After several months with my iPhone 15 Pro Max, I’m stripping off its case and going “nearly nude.”
Yes, there’s a chance I’ll drop it and incur a hefty repair bill. (If so, AppleCare+ will ease the sting.) But the unbridled joy of the naked iPhone in my hand — and the lurid thrill of leering at its sleek natural titanium finish — make it worth the risk.
This week on Cult of Mac’s podcast: Apple Vision Pro preorder week brings interesting new details about the mixed-reality headset. Will it be a sellout success? An amazing entertainment device? A $3,499 pain in the neck?
Maybe all of the above! We go over the last-minute pros and cons.
Also on The CultCast:
Apple Watch drops a key health feature, but the patent fight’s not over yet.
Cupertino’s compliance with “anti-steering” mandates won’t please anybody, especially developers like Epic Games.
Got an old iPhone gathering dust somewhere? We’ve got some DIY projects for you.
Listen to this week’s episode of The CultCast in the Podcasts app or your favorite podcast app. (Be sure to subscribe and leave us a review if you like it!) Or watch the video live stream, embedded below.
Cult of Mac joined forces with Pitaka again for another unmissable giveaway. Four fortunate winners will receive one of two iPhone cases: either a gorgeous orange-and brown Sunset case — inspired by Jack Kerouac’s Beat Generation novel On the Road, and previously sold out — or a blue-tinged variant called the Moonrise case. (That one’s color scheme pays tribute to “the ‘blue hour’ between sunset and moonrise,” according to Pitaka.)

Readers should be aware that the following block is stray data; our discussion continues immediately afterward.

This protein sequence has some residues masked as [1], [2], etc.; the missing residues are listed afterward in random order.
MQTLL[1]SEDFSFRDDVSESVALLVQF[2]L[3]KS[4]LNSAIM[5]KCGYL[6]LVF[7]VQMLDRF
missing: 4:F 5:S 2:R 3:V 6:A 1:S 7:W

Each case retails for $69.99, and winners will receive one or the other at random. Don’t miss your shot at landing one of these sought-after iPhone cases!
Your iPhone doesn’t need to look like it came from 2012. You can easily swap out wallpapers and/or customize iPhone Home Screen layouts by adding widgets and folders (and by hiding unwanted apps from your view).
This guide will help set up your iPhone screen so it looks exactly how you want it to.
There are a lot of things you can do with old iPhones. In fact, it might be worth keeping them around rather than trading them in. There are all kinds of things you can use an old iPhone for: a DIY HomePod, a games console, a camera, a weather station, a smart display or a digital clock. And someone else you know may want it if you’re feeling generous.
Here are the nine things you can do with an old iPhone.
January 9, 2007: Apple CEO Steve Jobs gives the world its first look at the iPhone onstage during the Macworld conference in San Francisco. The initial reaction to that first iPhone demo is mixed. But Jobs is confident that Apple has created a product that people want — even if they don’t know it yet.
The palm-size device combines an iPod, a phone and a PDA. The iPhone unveiling excites many Apple fans but critics remain skeptical.
An iPhone found beside a road in Portland reportedly dropped from an Alaska Airlines jet after part of the fuselage detached in flight, immediately depressurizing the cabin. The iPhone is undamaged despite a 16,000-foot plunge.
The SwitchEasy Orbit Universal Magnetic Stand is an incredibly handy little stand that’s sturdy and easy to use. It’s seamlessly blended into my daily iPhone habits — and unlike most products I review, everyone I show it to instantly wants one.
The handy stand props up your iPhone on a table, desk or kitchen counter. Its puck shape allows you to orient your phone vertically or horizontally. It collapses and folds flat, so you can carry it around.
In iOS 17, you can see past weather on your iPhone in the Apple Weather app. It shows all kinds of detailed weather data — not just temperature and rain, but wind, humidity, visibility, pressure and more.